Some people do need to be more closely supervised than others, but there are a couple of reasons why what you are suggesting is not the way to go about it. Firstly, we shouldn't let a few idiots who are incapable of behaving responsibly spoil things for everyone. This is just encouraging the nanny state, and we could equally well argue that power tools, or cars, or ovens, or mobile phones (use of which is as bad as being drunk when driving) should be banned because some people hurt themselves or others. Secondly, prohibition doesn't work at the moment, so why do you think more of the same will be better? There will still be idiots who will continue to misbehave.

Also, it's rather hypocritical to insist on "only sensible well thought out responses" to one's own "idiotic rhetoric" :wink

NotAllThere
7th May 2012, 11:45
I'm in the minority then as in my 5 years of full-time university studies (or since) I never smoked a joint.

In my three years at university, I think there were a few people who had the odd joint, but it certainly wasn't the majority pass-time. I certainly never had any.

Maybe the UK should adopt the Swiss system. Registered addicts get their stuff for free. Drug related crime is almost unheard of. The total cost to society per addict is far less than it was when when heroin et. al. were completely illegal - even with the addicts living longer. A further unforeseen consequence of that is that there are now old addicts getting their daily dose, which means that drugs have lost their appeal to many young people.

Diver
7th May 2012, 11:51
Now you are just trolling. Quite obviously no one has suggested this is acceptable.

Yes, but it has given you lot something to do for the past hour :D


And why is it in the hands of these people and not the government? Because drugs are illegal. Legalise it and you can tax it, manage quality to reduce harm, and attack a major revenue stream of organised criminals.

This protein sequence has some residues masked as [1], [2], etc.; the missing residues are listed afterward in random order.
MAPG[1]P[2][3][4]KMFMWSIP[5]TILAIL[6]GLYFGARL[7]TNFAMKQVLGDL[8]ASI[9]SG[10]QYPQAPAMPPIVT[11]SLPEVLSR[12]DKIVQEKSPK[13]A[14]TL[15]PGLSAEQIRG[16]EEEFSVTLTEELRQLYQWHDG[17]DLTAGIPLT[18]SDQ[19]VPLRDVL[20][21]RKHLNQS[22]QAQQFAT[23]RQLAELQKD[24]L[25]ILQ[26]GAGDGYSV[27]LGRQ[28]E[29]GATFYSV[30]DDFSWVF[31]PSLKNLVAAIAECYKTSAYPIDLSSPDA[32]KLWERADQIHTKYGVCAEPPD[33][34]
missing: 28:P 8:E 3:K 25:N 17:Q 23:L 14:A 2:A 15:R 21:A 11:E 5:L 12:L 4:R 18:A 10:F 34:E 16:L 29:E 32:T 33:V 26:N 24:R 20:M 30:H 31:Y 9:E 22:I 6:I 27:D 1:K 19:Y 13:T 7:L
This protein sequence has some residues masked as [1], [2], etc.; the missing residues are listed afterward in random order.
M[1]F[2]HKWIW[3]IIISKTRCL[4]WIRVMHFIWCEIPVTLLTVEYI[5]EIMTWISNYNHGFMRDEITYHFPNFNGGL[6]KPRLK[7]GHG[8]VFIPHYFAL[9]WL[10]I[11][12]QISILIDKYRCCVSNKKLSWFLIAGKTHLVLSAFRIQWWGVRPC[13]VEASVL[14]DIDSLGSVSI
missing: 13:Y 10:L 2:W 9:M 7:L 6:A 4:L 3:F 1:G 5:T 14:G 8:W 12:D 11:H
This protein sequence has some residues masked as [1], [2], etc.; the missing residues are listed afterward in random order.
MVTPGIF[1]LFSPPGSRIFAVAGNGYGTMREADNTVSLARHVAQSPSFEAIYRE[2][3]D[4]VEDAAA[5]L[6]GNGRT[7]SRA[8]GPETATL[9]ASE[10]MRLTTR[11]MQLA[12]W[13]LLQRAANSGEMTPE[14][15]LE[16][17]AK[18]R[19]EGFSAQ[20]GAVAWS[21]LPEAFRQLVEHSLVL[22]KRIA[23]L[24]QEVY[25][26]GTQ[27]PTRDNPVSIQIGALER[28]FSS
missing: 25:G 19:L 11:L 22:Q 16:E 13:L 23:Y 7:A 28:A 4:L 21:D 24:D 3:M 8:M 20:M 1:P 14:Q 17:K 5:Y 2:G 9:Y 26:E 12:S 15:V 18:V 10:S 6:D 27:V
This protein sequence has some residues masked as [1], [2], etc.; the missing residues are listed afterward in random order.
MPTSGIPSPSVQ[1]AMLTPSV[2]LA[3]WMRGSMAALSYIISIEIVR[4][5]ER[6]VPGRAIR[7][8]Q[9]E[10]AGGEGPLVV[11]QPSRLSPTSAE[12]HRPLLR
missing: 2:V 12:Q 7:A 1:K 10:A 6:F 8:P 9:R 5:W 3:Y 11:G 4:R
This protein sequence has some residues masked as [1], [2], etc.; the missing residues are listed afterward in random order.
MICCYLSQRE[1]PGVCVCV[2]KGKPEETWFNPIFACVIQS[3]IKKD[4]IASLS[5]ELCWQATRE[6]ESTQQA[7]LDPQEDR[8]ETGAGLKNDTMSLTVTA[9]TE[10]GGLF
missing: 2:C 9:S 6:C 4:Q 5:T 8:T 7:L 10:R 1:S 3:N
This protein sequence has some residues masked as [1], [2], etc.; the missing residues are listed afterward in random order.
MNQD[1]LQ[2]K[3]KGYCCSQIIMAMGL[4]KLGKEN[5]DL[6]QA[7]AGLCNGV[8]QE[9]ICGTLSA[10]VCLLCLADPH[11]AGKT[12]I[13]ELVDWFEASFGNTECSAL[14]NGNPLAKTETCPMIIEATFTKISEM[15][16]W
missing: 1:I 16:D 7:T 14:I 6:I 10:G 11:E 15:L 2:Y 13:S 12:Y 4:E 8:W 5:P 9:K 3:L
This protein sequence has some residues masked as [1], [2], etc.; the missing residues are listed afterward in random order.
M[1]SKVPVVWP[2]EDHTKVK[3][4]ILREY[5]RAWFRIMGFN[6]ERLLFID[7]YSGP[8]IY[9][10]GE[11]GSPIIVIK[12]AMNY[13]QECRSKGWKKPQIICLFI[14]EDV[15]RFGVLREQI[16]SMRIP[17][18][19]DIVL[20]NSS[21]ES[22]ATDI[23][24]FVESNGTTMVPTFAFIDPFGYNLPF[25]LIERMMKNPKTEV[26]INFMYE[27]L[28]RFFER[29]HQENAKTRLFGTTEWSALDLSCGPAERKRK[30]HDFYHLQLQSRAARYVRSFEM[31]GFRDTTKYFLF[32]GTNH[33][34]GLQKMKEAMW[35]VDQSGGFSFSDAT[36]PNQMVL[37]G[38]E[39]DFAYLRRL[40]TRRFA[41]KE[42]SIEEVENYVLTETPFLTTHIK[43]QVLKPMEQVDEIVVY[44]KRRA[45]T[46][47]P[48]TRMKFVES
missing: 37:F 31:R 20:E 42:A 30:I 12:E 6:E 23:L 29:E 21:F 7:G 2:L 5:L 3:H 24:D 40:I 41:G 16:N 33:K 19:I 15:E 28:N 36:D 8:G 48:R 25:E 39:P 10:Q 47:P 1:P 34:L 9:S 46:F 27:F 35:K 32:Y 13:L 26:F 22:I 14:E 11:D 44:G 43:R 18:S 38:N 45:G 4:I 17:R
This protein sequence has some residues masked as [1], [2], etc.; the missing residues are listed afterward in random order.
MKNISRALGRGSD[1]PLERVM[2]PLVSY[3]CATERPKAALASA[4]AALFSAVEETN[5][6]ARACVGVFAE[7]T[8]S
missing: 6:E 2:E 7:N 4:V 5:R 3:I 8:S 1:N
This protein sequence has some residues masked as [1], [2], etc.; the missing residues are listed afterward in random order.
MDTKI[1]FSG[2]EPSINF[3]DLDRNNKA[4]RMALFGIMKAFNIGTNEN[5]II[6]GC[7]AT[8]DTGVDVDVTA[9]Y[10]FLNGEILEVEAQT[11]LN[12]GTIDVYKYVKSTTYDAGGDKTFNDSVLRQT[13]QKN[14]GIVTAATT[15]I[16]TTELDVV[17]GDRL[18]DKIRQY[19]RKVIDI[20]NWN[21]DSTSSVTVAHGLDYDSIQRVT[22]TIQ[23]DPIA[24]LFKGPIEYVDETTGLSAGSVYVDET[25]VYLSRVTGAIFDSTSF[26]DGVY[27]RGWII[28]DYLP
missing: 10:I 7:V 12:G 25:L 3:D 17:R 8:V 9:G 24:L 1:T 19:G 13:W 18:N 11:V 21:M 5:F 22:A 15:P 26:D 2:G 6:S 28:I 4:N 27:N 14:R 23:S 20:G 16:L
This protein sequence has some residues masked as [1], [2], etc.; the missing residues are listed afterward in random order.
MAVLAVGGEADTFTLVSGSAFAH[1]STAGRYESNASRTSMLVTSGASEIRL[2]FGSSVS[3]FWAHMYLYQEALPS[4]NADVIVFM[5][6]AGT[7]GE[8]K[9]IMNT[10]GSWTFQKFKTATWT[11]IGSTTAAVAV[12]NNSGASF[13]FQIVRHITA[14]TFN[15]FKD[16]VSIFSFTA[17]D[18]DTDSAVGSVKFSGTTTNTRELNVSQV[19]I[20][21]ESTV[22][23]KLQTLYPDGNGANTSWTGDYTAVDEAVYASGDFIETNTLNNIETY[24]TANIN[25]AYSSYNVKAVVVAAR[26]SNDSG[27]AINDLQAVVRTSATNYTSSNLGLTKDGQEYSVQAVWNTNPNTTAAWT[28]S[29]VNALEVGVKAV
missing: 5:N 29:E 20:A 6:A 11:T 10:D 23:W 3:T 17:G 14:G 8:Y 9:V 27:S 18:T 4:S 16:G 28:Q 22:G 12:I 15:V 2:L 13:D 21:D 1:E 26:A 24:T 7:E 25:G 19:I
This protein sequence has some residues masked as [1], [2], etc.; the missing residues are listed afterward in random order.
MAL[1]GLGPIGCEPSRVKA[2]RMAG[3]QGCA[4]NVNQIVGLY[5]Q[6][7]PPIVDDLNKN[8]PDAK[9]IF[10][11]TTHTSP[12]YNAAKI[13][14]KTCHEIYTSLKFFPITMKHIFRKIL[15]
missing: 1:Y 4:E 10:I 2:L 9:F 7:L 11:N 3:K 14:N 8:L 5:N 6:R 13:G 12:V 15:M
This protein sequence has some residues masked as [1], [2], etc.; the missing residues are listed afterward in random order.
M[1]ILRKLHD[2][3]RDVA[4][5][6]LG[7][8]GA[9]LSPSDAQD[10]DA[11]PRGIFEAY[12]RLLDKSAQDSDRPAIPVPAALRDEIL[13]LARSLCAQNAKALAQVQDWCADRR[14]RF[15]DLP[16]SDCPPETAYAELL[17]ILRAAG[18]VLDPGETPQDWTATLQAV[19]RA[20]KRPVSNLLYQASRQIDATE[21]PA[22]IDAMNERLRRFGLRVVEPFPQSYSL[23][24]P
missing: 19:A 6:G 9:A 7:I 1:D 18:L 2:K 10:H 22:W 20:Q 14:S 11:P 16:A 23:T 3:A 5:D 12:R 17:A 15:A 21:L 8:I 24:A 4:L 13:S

So if you legalise it and manage quality there won't be any drug addicts or overdoses. Ok :eyes



Quite a lot of people do have a pathetic life. Perhaps they should all start mutilating themselves with power tools instead?

:uofftopic:winker:



And how exactly is Doh! my brain hurts an intelligent counter argument? Like you say you can't get rid of the addicts, but if they are criminalised and marginalised to begin with they are much less likely to respect the rest of society's rules, and if you look at the evidence the fact is that in many cases decriminalisation of drug users has worked very well both to reduce the number of users and the level of harm caused. Ten Years After Decriminalization, Drug Abuse Down by Half in Portugal - Forbes (http://www.forbes.com/sites/erikkain/2011/07/05/ten-years-after-decriminalization-drug-abuse-down-by-half-in-portugal/)
Doh! my brain hurts was not a counter argument, it was my expressed opinion of the people who spout the same rhetoric with regard to legalising class A drugs. Learn to read before you spout. As for portugal, the whole country had a smaller drug problem than some of the UK cities alone. Over 2 million addicts in the UK, some estimate as high as 4 million. and legalising it has Not stopped overdoses or crack and heroin addicted babies. nor has it stopped people driving under the influence of drugs.